— Phuket Gazette Editors

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Chiang Rai

Italian busted in Australia smuggling heroin

Greeley Pulitzer

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Italian busted in Australia smuggling heroin | The Thaiger

An 49-year-old Italian has been charged with drug smuggling after arriving at Perth Airport from Chiang Mai. He allegedly had about 300 grams of heroin, worth about 135,000 Australian dollars, hidden inside his body.

After trace technology during a baggage examination showed positive for narcotics, Australian Border Force officers referred him to the Australian Federal Police for an internal exam.

The man was taken to hospital where 63 pellets of heroin were allegedly found in his stomach. X-Rays also revealed three more pellets of heroin had been internally inserted into his rectum.

Italian busted in Australia smuggling heroin | News by The Thaiger

Photo: Australian Border Force

He was charged with importing a controlled drug and faces 25 years in prison.

A spokeman for the Australian Border Forcesaid the ABF is fully aware of the lengths people are willing to go to bring drugs into Australia.

“They not only risk lengthy jail time, but are playing Russian roulette with their own lives and health,” he said.

“Smuggling drugs internally is an incredibly stupid endeavour. Furthermore there is a risk that stomach acid will eat through the wrapping of the heroin, consequently risking a fatal drug overdose,” according to federal police.

SOURCE: chiangraitimes.com

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World

Brexit latest – Five possible scenarios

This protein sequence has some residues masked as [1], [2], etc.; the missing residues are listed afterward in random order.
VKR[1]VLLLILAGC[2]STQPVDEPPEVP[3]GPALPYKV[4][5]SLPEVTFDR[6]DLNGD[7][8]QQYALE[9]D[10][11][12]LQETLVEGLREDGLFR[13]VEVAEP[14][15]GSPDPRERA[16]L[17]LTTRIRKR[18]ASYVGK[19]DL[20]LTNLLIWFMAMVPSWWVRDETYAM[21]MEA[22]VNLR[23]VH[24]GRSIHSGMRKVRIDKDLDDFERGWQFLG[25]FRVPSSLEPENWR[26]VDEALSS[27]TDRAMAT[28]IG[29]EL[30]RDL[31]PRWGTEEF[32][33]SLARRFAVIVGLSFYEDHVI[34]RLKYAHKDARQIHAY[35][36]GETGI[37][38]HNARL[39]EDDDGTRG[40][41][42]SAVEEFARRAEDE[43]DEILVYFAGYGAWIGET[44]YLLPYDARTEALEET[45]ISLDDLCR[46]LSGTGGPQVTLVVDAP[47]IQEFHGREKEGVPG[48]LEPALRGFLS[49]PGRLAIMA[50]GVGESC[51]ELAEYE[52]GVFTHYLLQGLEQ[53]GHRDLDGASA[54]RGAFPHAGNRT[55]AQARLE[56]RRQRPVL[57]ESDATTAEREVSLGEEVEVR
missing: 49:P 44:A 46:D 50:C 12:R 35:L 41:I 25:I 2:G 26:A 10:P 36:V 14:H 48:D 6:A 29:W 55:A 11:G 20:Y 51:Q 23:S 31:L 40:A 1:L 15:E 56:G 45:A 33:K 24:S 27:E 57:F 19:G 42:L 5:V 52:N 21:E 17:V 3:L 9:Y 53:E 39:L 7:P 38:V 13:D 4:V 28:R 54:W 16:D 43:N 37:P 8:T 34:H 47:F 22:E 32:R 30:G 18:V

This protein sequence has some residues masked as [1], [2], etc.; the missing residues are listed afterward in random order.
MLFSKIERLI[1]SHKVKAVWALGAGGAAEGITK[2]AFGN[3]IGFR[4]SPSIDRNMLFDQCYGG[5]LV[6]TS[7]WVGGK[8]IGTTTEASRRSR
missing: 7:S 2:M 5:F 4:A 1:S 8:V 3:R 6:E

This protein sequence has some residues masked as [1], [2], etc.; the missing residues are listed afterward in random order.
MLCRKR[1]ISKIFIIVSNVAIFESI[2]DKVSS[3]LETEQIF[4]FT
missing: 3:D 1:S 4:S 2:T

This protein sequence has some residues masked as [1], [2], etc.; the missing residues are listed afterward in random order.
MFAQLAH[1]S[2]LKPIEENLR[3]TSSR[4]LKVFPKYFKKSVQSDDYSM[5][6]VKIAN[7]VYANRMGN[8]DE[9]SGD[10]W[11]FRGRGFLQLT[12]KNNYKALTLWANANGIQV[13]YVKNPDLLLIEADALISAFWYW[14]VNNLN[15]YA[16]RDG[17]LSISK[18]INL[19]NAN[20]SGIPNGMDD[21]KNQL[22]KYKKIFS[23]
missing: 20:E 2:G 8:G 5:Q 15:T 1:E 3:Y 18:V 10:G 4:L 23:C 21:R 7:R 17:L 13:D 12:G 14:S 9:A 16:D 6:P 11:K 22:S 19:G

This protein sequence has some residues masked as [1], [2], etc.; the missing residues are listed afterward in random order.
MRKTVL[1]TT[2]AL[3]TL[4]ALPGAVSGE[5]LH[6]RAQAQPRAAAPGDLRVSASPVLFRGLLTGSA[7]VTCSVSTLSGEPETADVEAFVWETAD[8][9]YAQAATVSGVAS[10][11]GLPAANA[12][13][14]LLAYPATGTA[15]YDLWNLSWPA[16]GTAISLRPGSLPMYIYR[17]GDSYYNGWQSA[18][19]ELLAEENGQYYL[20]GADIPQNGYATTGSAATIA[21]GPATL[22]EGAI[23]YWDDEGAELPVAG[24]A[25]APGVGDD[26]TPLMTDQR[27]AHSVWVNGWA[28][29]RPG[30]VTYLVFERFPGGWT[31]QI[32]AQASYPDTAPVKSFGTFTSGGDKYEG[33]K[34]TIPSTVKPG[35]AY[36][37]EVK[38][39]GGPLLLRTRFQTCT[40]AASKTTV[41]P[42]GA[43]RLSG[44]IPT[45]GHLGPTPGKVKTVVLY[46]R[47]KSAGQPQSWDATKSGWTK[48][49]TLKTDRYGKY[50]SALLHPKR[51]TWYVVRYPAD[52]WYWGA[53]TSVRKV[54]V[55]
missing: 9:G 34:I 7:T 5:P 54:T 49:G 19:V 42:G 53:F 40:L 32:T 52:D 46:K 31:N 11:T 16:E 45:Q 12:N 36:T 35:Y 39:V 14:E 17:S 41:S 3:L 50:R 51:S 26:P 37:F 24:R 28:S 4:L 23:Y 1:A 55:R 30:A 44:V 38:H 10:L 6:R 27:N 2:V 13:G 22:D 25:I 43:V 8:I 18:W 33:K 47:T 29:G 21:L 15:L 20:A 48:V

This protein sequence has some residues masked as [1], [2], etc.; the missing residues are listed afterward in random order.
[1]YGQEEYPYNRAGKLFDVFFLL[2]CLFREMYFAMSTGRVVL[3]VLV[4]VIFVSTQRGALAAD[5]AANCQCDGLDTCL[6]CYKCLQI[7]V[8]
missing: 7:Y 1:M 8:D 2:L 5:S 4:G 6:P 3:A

The Thaiger

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Brexit latest – Five possible scenarios | The Thaiger

Britain’s three year Brexit saga, the UK’s most challenging and debilitating political debacle in decades, has taken another dramatic twist with the outcome still difficult to predict. In a landmark vote, MPs finally backed an EU divorce deal – only moments later rejecting British PM Boris Johnson’s rushed timetable to turn it into law ahead of the country’s scheduled October 31 departure date.

The decision makes that deadline almost impossible to meet, but it does not kill the deal – the first that has got a majority in parliament.

Here are some possible scenarios ahead…

A technical extension

Legislation passed last month stated that unless MPs backed a divorce deal by October 19, Johnson must write to EU leaders asking for Brexit to be postponed for three months to January 31, 2020. The PM reluctantly sent the letter last Saturday, and EU leaders are still considering their response.

European Council President Donald Tusk said yesterday, following the drama in Westminster, that he was now recommending they accept the request. Johnson had earlier told lawmakers who had just defied his bid to fast-track his deal through parliament that he would “pause” the ratification process while the EU decides on an extension.

Although he insisted Britain should still leave on October 31, he may have little choice but to accept a short “technical” delay to allow for a new parliamentary timetable to pass the legislation in the coming weeks.

More delays

Despite Johnson being adamant he will not delay Brexit for months, the EU may also offer Britain the option of a longer extension – which opposition MPs argue the premier would be compelled by law to accept. European leaders could claim a longer delay is necessary to give the country enough time to resolve the issue.

Legislation of this type would normally take months and must be approved again by the House of Commons as well as by the upper House of Lords. There is a real risk MPs could try to hijack its passage and attach various amendments, for example to make approval subject to negotiating a future customs union with the bloc or even to hold a new referendum.

A longer delay could also allow for a general election.

A crash and burn exit

The default legal position is that Britain leaves the EU on October 31 unless the other 27 member states agree to a delay.

Business and markets across Europe fear the shock of a sudden Brexit that even the government’s own assessment says would cause economic damage, raising the chances that the EU will offer an extension.